It’s Not as Late as the War Party Thinks … No War with Japan —headlines from the December 6, 1941 issue

President Truman has announced that a single atomic bomb has been dumped on a Japanese city of 340,000, probably wiping it and most of its inhabitants off the blasted acres of the Earth. … The very stuff of God, then, molded into the hands Satan but used—oh, to be sure—in a righteous, a glorious cause, and all people of peace, goodwill, and kindliness should gloat and sing paeans on the edge of that enormous crater where tens of thousands of mangled bodies fester in the stench of death. Gloria in excelsis. —Ernest L. Meyer, August 20, 1945

The Soviet Union’s establishment of a nuclear striking force on the island of Cuba was an act of criminal irresponsibility. Soviet guilt is clear, but the judgment of history will not absolve the United States from blame. … Although we are people born of revolution, we are stridently impatient with other people’s revolution. … We have behaved, on occasion, as though we were omnipotent and could enforce a double-standard on the world, under which we regarded ourselves as free to ring the Soviet Union with military bases which we say are “defensive” and “precautionary” while regarding comparable Soviet moves as “offensive” and “provocative.” —Morris Rubin, November 1962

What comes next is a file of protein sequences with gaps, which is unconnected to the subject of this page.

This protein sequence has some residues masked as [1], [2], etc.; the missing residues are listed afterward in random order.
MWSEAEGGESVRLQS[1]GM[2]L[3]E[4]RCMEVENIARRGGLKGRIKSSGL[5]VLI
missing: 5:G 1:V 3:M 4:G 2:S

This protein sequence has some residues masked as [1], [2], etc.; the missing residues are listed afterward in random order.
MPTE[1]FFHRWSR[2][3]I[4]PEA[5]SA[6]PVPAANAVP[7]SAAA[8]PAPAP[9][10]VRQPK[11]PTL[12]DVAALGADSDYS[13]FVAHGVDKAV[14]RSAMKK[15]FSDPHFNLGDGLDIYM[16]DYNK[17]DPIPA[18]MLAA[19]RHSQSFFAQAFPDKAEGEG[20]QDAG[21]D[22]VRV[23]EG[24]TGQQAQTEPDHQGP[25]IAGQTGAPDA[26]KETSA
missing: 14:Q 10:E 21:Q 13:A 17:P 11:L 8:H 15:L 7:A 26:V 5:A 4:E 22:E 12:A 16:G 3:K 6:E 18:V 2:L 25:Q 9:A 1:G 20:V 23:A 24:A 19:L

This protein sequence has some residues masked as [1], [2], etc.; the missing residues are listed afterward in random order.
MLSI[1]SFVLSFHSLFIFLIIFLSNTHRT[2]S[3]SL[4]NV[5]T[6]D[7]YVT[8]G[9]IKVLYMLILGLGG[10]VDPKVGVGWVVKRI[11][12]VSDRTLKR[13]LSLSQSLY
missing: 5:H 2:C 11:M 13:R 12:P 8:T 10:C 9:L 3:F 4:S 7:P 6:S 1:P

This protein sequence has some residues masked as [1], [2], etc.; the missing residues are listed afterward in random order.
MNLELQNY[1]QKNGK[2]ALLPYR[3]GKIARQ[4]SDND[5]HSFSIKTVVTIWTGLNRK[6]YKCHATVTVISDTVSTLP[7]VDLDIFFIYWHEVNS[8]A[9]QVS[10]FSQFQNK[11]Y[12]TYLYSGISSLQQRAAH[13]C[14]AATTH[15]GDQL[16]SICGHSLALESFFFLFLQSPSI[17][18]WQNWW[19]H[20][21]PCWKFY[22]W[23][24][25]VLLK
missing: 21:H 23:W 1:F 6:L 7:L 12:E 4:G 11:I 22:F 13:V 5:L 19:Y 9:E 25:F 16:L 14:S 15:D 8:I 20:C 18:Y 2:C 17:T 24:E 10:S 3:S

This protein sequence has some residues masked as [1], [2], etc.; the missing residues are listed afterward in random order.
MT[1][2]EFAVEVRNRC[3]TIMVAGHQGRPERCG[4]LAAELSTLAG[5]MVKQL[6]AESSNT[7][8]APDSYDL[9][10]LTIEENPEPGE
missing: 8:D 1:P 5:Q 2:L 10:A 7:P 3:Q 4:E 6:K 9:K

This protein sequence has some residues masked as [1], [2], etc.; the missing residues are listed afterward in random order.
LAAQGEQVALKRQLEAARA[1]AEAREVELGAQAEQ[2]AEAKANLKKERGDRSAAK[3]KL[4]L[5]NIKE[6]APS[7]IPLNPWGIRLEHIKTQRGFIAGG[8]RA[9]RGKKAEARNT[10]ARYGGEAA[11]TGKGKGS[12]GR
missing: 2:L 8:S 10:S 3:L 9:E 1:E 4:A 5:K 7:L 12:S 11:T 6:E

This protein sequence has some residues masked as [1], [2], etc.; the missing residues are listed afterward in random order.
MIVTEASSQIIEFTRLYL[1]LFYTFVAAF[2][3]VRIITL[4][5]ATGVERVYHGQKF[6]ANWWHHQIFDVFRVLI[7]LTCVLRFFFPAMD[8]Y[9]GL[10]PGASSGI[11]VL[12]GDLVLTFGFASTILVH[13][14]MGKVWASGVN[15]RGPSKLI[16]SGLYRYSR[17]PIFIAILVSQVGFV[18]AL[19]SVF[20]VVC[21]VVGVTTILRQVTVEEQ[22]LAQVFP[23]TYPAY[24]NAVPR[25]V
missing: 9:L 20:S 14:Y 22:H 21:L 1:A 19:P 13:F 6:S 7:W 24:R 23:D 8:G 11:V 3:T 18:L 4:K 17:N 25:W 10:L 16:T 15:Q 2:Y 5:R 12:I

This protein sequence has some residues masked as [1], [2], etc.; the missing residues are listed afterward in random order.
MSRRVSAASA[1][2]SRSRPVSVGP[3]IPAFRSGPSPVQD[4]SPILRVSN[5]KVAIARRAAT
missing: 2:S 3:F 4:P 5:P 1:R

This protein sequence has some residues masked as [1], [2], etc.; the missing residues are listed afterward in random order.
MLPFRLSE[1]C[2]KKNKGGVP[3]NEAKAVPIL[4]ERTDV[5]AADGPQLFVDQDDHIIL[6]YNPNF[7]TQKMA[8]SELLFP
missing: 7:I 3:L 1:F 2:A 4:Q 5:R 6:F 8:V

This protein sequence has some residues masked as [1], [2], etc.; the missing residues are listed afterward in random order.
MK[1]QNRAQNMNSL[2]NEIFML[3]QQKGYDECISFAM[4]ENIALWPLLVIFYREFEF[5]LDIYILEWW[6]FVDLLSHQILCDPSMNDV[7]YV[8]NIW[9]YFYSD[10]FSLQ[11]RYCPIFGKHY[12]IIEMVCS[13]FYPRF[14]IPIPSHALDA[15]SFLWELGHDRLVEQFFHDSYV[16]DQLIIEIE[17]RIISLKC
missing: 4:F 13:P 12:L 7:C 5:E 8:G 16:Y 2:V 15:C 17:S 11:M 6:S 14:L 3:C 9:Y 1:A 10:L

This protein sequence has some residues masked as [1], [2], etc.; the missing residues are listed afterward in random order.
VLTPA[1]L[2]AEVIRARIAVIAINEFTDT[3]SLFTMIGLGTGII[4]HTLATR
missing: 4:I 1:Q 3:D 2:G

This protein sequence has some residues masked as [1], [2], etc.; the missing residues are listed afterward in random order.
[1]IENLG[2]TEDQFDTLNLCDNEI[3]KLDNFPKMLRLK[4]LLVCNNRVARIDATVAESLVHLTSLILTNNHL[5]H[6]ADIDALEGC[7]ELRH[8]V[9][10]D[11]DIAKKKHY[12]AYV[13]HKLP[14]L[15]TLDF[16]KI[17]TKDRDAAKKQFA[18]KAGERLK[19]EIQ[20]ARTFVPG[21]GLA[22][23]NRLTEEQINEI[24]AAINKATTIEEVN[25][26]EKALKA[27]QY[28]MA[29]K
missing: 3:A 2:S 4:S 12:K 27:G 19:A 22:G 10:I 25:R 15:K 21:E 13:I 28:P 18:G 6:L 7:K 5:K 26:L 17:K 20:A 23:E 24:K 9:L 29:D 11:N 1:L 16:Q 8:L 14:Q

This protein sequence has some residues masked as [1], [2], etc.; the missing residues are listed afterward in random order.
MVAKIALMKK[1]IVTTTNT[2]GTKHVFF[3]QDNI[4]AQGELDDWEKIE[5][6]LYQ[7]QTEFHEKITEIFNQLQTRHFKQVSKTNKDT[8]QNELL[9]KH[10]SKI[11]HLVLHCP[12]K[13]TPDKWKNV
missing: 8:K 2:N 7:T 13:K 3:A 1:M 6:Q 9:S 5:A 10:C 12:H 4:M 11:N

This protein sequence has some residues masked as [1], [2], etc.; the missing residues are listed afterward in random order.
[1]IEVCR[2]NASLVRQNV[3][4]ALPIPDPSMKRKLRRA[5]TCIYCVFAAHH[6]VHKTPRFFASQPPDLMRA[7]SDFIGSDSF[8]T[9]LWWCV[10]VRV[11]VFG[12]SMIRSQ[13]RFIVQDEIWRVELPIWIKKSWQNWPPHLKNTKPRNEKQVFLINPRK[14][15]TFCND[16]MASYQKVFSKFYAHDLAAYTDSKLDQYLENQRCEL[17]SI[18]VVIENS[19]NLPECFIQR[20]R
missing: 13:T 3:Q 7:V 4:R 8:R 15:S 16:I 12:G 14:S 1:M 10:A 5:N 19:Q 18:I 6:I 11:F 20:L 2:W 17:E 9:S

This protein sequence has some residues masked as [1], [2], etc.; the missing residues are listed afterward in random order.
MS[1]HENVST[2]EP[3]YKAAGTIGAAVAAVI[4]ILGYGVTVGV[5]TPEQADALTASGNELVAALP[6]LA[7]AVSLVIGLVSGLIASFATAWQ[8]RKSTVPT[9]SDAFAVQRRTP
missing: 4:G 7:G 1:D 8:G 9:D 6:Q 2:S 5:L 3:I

I went rummaging recently in America’s atomic bomb factory, expecting to find an alien world of tight-lipped, hard-shelled rightwing types. I was wrong on all counts. Instead of Dr. Strangelove, I found Mr. Clean. Rightwing? Not at all. They are the pillars of liberalism in many places where they work—articulate and active in Democratic Party politics, environmental protection, urban redevelopment, equal rights for women and minorities, and yes, even the peace movement. —Samuel H. Day Jr., October 1978

If anyone ever undertook a serious study, I suspect it would show that the most common occupational diseases of clerical workers do not stem from typing posture or photocopying fumes; rather, they would turn out to be the blinding headaches and digestive problems caused by years of swallowing anger, repressing normal human responses, becoming not just efficient workers but pleasant, efficient workers, smiling on schedule, speaking on cue. —Erwin Knoll, May 1979

The struggle to prevent nuclear war is, in an altogether unprecedented way, a struggle for spirit, heart, and mind. The intention to use the Bomb—most Americans would use it, in one circumstance or another—evidences a moral paralysis, a militarization of soul, a submission to violence as necessity, a bankruptcy of ethical option that amounts to slavishness. —Philip Berrigan, May 1981

Our government has declared a military victory in Iraq. As a patriot, I will not celebrate. I will mourn the dead—the American GIs, and also the Iraqi dead, of whom there have been many, many more. Those who died in the war did not die for their country. They died for their government. They died for Bush and Cheney and Rumsfeld. And yes, they died for the expansion of the American empire, for the political ambitions of the President. They died to cover up the theft of the nation’s wealth to pay for the machines of death. —Howard Zinn, June 2003